optic vesicle
noun Date: circa 1885 an evagination of each lateral wall of the embryonic vertebrate forebrain from which the nervous structures of the eye develop
adjective Date: 1570 1. of or relating to the science of optics 2. a. of or relating to vision ; visual b. visible 1 c. of, relating to, or being objects that ...
optical activity
noun Date: 1877 ability of a chemical substance to rotate the plane of vibration of polarized light to the right or left
optical art
noun Date: 1964 nonobjective art characterized by the use of straight or curved lines or geometric patterns often for an illusory effect (as of motion)
optical bench
noun Date: 1883 an apparatus that is fitted for the convenient location and adjustment of light sources and optical devices and that is used for the observation and ...
optical disk
noun Date: 1977 a disk with a plastic coating on which information (as music, visual images, or computer data) is recorded digitally (as in the form of tiny pits) and which is ...
optical fiber
noun Date: 1962 a single fiber-optic strand
optical glass
noun Date: 1840 flint or crown glass of well-defined characteristics used especially for making lenses
optical illusion
noun Date: 1794 illusion 2a(1)
optical rotation
noun Date: 1895 the angle through which the plane of vibration of polarized light that traverses an optically active substance is rotated
adverb see optical
optically active
adjective Date: 1875 capable of rotating the plane of vibration of polarized light to the right or left — used of compounds, molecules, or atoms
noun Date: 1737 1. a maker of or dealer in optical items and instruments 2. a person who reads prescriptions for visual correction, orders lenses, and dispenses eyeglasses ...
noun plural but singular in construction Date: 1579 a science that deals with the genesis and propagation of light, the changes that it undergoes and produces, and other ...
adjective Date: 1890 most desirable or satisfactory ; optimum • optimality noun • optimally adverb
noun see optimal
adverb see optimal
British variant of optimization
British variant of optimize
noun Etymology: French optimisme, from Latin optimum, noun, best, from neuter of optimus best; akin to Latin ops power — more at opulent Date: 1759 1. a doctrine that this ...
noun Etymology: Optimist (Club) Date: 1911 a member of a major international service club
noun see optimism
adjective see optimism
adverb see optimism
noun Date: 1857 an act, process, or methodology of making something (as a design, system, or decision) as fully perfect, functional, or effective as possible; specifically ...
transitive verb (-mized; -mizing) Date: 1857 to make as perfect, effective, or functional as possible • optimizer noun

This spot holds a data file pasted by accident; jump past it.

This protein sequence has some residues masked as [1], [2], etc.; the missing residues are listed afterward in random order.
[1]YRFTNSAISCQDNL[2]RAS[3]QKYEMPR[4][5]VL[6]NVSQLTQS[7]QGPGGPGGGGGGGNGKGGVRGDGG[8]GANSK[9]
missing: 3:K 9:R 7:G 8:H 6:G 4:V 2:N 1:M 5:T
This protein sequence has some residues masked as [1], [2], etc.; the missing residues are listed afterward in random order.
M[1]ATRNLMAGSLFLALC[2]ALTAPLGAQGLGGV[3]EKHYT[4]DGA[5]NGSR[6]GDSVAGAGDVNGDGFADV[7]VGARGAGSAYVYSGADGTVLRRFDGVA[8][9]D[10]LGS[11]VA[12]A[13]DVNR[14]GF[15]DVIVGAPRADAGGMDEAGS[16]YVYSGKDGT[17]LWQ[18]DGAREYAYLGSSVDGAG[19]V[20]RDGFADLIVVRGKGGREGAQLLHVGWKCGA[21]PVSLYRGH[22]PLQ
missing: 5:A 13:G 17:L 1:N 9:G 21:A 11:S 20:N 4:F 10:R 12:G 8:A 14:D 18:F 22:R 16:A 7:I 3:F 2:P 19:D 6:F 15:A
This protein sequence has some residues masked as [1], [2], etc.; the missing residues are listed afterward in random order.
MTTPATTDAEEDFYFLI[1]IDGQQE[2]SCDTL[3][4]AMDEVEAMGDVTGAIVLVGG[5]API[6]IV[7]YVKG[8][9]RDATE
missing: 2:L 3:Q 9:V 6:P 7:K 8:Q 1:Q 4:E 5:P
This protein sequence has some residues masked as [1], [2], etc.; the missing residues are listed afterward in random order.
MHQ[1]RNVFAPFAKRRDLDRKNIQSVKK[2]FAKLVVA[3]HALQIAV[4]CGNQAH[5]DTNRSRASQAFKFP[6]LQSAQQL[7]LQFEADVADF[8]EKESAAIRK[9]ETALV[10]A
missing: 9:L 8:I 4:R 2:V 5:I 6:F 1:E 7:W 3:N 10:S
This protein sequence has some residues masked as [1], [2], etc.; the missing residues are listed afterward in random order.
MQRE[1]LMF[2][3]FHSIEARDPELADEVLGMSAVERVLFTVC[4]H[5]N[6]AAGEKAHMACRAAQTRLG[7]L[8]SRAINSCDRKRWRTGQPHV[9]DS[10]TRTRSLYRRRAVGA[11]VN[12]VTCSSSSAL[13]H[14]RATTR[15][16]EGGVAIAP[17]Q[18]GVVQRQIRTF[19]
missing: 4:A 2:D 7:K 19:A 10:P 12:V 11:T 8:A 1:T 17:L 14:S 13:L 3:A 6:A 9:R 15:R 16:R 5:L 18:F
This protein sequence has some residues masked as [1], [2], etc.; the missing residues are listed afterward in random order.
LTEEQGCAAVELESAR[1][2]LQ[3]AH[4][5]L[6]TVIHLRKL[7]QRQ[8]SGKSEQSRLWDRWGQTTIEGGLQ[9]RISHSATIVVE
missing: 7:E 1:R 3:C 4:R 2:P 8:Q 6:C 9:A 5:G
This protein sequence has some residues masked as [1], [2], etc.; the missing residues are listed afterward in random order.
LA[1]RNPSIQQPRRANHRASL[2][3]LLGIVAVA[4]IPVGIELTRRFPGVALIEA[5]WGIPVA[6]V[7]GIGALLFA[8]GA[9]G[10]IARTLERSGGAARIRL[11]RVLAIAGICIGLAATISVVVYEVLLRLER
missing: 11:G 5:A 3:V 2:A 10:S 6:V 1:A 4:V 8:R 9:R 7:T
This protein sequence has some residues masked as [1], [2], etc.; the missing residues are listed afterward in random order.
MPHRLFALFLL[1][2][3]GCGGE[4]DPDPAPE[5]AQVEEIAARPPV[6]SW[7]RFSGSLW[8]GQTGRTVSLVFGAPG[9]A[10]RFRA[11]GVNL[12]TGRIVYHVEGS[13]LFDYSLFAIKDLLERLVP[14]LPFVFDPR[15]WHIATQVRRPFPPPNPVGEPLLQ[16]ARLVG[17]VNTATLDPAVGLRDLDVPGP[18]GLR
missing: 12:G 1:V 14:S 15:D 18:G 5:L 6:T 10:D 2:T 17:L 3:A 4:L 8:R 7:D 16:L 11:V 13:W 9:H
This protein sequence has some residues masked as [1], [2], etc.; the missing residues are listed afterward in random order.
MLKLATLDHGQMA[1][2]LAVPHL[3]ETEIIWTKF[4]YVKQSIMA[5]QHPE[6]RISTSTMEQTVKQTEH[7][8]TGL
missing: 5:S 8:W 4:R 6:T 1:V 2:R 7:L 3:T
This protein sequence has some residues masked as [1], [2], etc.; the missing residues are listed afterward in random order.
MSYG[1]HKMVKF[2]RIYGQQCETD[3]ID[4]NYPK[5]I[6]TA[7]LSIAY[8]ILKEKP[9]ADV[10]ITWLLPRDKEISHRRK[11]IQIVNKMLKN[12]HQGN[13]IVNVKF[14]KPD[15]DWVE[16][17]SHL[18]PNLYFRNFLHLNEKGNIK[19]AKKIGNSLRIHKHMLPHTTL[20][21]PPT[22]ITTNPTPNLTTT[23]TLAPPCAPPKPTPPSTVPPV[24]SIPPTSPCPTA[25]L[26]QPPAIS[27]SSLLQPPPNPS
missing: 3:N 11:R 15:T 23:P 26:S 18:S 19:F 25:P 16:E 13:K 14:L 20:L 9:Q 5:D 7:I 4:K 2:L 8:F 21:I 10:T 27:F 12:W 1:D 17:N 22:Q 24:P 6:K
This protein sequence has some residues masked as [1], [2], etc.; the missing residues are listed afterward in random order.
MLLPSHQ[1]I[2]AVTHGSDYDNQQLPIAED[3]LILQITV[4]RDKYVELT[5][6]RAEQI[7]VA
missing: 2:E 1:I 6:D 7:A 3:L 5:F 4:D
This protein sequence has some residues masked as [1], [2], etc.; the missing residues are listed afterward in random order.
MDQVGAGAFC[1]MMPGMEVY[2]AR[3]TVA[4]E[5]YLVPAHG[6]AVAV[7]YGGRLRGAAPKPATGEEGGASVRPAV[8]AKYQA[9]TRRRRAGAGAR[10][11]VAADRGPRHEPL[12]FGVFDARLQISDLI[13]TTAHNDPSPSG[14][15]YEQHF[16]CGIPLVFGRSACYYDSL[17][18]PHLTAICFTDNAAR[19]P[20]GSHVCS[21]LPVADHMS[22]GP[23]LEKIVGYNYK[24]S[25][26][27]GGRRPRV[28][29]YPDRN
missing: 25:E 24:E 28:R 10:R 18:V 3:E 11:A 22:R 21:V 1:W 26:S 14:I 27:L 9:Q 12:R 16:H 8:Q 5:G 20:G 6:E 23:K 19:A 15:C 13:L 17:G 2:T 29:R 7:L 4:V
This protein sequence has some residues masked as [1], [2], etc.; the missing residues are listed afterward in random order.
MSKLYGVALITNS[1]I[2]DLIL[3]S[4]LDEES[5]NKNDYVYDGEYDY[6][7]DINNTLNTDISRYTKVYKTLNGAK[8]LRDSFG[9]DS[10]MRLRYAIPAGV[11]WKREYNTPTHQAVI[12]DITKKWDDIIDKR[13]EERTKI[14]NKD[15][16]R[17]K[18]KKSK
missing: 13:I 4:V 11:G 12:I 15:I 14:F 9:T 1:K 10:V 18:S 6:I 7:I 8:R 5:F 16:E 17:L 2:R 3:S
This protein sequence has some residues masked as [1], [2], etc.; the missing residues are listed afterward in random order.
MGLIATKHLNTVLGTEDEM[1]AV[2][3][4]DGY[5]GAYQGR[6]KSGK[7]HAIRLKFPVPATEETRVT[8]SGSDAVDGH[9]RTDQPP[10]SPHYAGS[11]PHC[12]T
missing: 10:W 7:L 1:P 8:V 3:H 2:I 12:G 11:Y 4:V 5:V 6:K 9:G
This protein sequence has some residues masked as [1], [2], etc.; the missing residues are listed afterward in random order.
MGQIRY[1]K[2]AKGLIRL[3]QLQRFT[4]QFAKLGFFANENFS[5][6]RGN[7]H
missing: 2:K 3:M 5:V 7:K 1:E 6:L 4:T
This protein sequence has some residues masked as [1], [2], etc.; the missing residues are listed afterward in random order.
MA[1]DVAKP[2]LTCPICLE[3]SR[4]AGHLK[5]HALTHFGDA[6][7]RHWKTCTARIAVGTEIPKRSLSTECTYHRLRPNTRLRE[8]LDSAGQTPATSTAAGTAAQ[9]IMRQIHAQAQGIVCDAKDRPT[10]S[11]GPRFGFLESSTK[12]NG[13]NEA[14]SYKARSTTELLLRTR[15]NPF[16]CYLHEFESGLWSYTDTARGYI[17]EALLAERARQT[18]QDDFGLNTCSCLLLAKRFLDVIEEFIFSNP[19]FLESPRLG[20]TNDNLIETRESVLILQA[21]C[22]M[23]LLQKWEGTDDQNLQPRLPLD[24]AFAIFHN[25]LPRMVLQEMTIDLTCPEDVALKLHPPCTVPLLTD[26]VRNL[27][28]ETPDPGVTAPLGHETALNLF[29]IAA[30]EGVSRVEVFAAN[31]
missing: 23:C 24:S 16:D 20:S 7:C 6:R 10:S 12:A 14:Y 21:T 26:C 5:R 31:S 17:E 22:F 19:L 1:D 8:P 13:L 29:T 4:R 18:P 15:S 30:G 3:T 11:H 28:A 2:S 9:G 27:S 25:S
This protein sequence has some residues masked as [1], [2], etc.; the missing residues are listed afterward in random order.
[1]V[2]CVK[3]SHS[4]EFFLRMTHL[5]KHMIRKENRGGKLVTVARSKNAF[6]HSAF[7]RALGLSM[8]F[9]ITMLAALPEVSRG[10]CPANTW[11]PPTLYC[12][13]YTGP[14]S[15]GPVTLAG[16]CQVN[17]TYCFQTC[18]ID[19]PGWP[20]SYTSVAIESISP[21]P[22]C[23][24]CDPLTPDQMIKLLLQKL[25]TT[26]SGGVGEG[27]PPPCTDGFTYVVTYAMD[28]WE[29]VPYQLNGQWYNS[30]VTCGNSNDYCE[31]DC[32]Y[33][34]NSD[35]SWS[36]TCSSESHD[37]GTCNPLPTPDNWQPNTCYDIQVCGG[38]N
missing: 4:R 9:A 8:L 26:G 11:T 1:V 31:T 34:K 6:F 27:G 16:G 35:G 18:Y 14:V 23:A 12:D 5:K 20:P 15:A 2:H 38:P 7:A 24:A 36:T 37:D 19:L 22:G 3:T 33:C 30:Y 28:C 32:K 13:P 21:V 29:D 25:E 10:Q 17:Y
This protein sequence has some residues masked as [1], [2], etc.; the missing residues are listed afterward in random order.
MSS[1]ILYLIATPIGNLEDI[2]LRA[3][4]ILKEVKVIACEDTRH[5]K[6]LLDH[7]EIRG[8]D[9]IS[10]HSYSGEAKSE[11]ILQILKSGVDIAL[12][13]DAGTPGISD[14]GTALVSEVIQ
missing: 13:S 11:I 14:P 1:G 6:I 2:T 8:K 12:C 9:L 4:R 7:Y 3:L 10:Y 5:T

noun see optimize
noun (plural optima; also -mums) Etymology: Latin Date: 1879 1. the amount or degree of something that is most favorable to some end; especially the most favorable condition ...
I. noun Etymology: French, from Latin option-, optio free choice; akin to Latin optare to choose Date: 1593 1. an act of choosing 2. a. the power or right to choose ; ...
option play
noun see option I
adjective Date: 1765 involving an option ; not compulsory • optionality noun • optionally adverb
noun see optional
adverb see optional
combining form Etymology: Greek optos, verbal of opsesthai — more at optic 1. vision 2. optic and
adjective see optoelectronics
noun plural but singular in construction Date: 1959 a branch of electronics that deals with electronic devices for emitting, modulating, transmitting, and sensing light • ...
adjective Date: 1925 of, relating to, or involving movements of the eyes
adjective see optometry
noun Date: 1903 a specialist licensed to practice optometry — compare ophthalmologist, optician
noun Etymology: International Scientific Vocabulary Date: 1886 the health-care profession concerned especially with examining the eye for defects and faults of refraction, ...
noun Date: circa 1510 1. wealth, affluence 2. abundance, profusion
adjective Etymology: Latin opulentus, from ops power, help; akin to Latin opus work Date: 1523 exhibiting or characterized by opulence: as a. having a large estate or ...
adverb see opulent
noun Etymology: Latin, a plant, from feminine of opuntius of Opus, from Opunt-, Opus Opus, ancient city in Greece Date: 1601 any of a large genus (Opuntia) of American cacti ...
noun (plural opera; also opuses) Etymology: Latin oper-, opus — more at operate Date: 1809 work; especially a musical composition or set of compositions usually numbered ...
noun Etymology: French, from Latin opusculum, diminutive of opus Date: circa 1656 a small or petty work ; opusculum
noun (plural opuscula) Etymology: Latin Date: 1654 a minor work (as of literature) — usually used in plural
Oquirrh Mountains
geographical name mountain range N central Utah S of Great Salt Lake; highest point about 11,000 feet (3353 meters)
I. noun Etymology: 1or Date: circa 1956 a logical operator that requires either of two inputs to be present or conditions to be met for an output to be made or a statement to ...
I. conjunction Etymology: Middle English, alteration of other, alteration of Old English oththe; akin to Old High German eddo or Date: 13th century 1. — used as a function ...
plural of os